We meet Carl Frederickson as a boy of about five and he longs to meet his favorite explorer, Charles Muntz. He dreams of one day traveling to far-off lands and just plain-old having a life full of fun expeditions. On his way home one day, he meets Ellie, a young girl his age who also has a penchant for adventure. They spark a unique friendship and through what could possibly be the most touching five minutes in a Pixar film ever, we witness in a dialogue-free, music score-only manner Carl and Ellie falling in love, getting married, making their way through the ups and downs of middle and old age, and eventually succumbing to the inevitable -- the death of a spouse. The first fifteen minutes of this film had me riveted. From Michael Giacchino's lilting score, to the top-notch animation, to the amazing caliber of storytelling without even saying a word, the Pixar folks had me onboard and loving it.

Unfortunately, they weren't able to sustain their momentum. Carl meets Russell, a cute chubby kid who simply needs to earn his last badge in Assisting the Elderly in order to become a full-fledged Wilderness Explorer. Carl's a curmudgeon and sends Russell on an impossible mission, hoping to get rid of the pesky kid. Through a series of unfortunate events, Carl decides that he's literally going to pick up his house with balloons and explore South America -- something he had promised his adventurous Ellie that they would do while they were both alive. Unbeknown to Carl, Russell has stowed away underneath his porch and came along for the ride.

And this is where the flick loses its course. It turns into part buddy comedy (of which a good chunk of the "comedy" falls flat...something very surprising for a Pixar film), part 1930s adventure serial (you know, those five/ten minute films that Spielberg mined for his Indiana Jones series). It's an admirable attempt to be sure, but neither the comedy nor the adventure can compare to the serious gravitas we've witnessed in the Carl/Ellie relationship in the film's first act. It's only when the film shifts back to this relationship that I really felt any emotional connection...which is what I expect from Pixar.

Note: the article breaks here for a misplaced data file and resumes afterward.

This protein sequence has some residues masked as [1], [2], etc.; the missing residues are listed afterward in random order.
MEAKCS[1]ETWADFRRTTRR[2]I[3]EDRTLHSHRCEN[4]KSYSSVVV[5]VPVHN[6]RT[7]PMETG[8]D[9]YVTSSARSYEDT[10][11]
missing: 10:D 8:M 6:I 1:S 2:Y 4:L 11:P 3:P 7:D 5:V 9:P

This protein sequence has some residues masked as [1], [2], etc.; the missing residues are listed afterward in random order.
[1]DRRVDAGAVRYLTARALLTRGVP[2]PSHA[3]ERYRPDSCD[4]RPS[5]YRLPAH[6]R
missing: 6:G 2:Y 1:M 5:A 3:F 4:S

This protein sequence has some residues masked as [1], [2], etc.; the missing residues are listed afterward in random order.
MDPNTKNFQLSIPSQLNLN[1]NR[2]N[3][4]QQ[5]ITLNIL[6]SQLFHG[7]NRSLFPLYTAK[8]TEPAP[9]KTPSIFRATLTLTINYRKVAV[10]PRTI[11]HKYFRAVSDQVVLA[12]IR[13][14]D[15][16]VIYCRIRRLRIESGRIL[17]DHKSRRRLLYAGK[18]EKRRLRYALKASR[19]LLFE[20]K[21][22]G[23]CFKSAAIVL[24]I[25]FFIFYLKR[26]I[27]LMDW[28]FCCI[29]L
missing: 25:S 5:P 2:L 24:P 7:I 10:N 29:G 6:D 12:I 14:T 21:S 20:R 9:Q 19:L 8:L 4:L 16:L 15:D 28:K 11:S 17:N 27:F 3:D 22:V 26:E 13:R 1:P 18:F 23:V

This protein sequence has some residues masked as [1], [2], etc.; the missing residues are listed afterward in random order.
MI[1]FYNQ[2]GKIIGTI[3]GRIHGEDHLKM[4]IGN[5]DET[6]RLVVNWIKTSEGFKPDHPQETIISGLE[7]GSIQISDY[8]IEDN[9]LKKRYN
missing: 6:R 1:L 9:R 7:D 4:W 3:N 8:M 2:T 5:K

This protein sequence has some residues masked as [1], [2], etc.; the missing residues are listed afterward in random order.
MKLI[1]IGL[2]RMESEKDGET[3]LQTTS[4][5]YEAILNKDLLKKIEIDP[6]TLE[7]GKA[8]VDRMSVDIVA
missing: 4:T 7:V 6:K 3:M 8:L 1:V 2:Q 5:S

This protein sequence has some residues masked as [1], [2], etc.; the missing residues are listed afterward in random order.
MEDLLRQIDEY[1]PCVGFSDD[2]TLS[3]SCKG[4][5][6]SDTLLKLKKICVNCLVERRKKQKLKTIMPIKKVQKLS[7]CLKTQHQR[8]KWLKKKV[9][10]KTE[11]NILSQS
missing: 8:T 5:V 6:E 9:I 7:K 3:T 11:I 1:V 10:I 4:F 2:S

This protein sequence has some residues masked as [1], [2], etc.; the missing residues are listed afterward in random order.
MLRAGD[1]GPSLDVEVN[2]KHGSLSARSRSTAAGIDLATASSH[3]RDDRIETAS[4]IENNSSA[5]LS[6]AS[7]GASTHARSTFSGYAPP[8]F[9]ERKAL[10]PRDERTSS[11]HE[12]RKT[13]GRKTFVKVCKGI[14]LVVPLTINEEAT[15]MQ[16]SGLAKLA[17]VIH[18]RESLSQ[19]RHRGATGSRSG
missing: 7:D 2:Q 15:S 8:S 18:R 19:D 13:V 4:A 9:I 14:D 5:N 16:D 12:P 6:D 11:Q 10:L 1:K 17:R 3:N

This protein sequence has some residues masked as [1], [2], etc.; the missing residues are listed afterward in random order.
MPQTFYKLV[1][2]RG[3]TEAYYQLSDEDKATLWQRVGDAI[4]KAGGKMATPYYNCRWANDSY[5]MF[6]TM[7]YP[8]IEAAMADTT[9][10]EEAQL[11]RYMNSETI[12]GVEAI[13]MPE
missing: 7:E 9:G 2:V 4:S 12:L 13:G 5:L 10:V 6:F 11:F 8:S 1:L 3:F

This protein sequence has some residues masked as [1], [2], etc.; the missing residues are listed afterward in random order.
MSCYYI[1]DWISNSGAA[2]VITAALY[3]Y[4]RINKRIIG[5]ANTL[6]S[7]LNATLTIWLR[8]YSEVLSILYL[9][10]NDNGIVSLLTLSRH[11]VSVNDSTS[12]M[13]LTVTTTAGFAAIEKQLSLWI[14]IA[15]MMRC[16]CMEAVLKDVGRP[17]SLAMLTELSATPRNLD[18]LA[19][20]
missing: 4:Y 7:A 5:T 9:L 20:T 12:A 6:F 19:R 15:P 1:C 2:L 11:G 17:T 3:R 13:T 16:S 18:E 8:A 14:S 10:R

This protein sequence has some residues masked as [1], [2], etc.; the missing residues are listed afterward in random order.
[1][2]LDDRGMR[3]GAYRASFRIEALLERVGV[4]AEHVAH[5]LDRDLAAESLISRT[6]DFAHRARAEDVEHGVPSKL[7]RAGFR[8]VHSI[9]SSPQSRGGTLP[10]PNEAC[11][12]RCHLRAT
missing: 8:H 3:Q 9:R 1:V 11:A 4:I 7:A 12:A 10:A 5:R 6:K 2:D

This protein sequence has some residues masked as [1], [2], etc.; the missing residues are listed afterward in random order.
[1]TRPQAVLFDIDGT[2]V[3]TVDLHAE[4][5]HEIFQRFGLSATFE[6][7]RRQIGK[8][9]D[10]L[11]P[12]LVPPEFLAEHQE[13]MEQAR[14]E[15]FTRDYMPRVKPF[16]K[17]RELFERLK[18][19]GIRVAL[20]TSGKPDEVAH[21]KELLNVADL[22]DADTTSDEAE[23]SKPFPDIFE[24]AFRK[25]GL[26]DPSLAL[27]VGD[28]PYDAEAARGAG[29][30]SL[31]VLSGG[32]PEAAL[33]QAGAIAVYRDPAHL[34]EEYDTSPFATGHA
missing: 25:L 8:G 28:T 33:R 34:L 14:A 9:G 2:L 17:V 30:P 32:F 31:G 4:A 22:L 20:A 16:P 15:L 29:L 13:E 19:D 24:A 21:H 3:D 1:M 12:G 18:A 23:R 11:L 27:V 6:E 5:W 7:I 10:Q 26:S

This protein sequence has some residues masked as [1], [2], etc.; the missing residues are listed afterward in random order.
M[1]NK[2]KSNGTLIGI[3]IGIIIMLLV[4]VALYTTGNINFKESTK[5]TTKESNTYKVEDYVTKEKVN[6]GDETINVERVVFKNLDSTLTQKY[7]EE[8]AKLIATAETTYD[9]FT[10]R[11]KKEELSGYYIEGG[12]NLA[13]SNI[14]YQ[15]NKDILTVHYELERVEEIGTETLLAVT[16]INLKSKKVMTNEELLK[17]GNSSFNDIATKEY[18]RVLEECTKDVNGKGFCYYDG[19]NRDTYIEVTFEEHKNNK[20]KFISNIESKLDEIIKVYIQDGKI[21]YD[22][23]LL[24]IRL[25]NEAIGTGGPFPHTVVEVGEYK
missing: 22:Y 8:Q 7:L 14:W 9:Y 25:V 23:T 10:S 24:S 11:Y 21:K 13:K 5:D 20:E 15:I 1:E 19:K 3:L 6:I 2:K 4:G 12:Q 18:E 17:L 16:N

And if I'm not experiencing an emotional connection, I at least want to be laughing (see A Bug's Life as a perfect example of a non-serious Pixar film succeeding). Unfortunately, the laughs in this one seem aimed squarely at the young kids in the audience. The entire character of Dug, a dog Carl and Russell meet on their journey, fell flat for me. He was supposed to be the comedic relief, but I'm not sure I laughed at him once.

With the exception of the annoying Dug (voiced by writer and co-director Bob Peterson), the voice talent was top-notch. Ed Asner was a perfect fit for the cranky Carl. Young Jordan Nagai was able to keep Russell from turning annoying (and it was entirely possible that the character could've turned that way). Christopher Plummer was certainly pitch perfect as the villain...I just wish I could've cared for his part of the story a little more.

I realize I'm not seeming up on this film (no pun intended there), but I'd rather see lukewarm Pixar than decent Dreamworks anyday. The film looks great, sounds great (the score by the aforementioned Michael Giacchino is beautiful although slightly repetitive), and contains what may be my favorite Pixar scene ever (the sequence between Carl and Ellie mentioned above). Up is still my favorite animated film of the year at this point, although Dreamworks definitely put up valiant competition in Monsters vs. Aliens. It's just that it's not great Pixar and whenever you don't get great Pixar, you're bound to be disappointed.

Another note about 3D (this seems to be a running point of contention with me), there is nothing 3D about this film. Yes, there is depth here, but there is nothing "coming out at you." That's fine...I don't need to be grabbing for things, but I also think that if you're able to see this film simply in digital format (and not digital 3D), that'd be the way to go. I don't fault Pixar for that, but this 3D bandwagon has been something I haven't been able to jump on yet.

Edit: Unfortunately, I totally realize now that I was grading this film on some bizarre Pixar curve that doesn't apply to any other animated films. Was this movie better than Monsters vs. Aliens? Nope, not really. Better than Coraline? Unfortunately not. I'm not even sure if it's better than Cars...the lowpoint in the Pixar canon. Perhaps this will get a second viewing from me and maybe I'll appreciate it more at that point, but until that day, the B- that I originally gave this film must be changed to the more appropriate grade below. I must (try to) be fair...but please know that I'm crying on the inside...

The RyMickey Rating: C

Friday, May 22, 2009

Movie Review - Dance Flick (2009)

The first joke of this Wayans Brothers "comedy" involves a guy doing a dance move in a competition who then lifts his leg and pees on his opponent.

I was done with the movie in less than 60 seconds.

No other comments except to say that this was truly one of the worst movies I had ever seen. I didn't laugh once (there may have been one mild chuckle) and instead found myself angry at the fact that other people in the theater were laughing.

I'm not putting up any poster or talking any more about this piece of crap. Awful, awful stuff.

The RyMickey Rating: F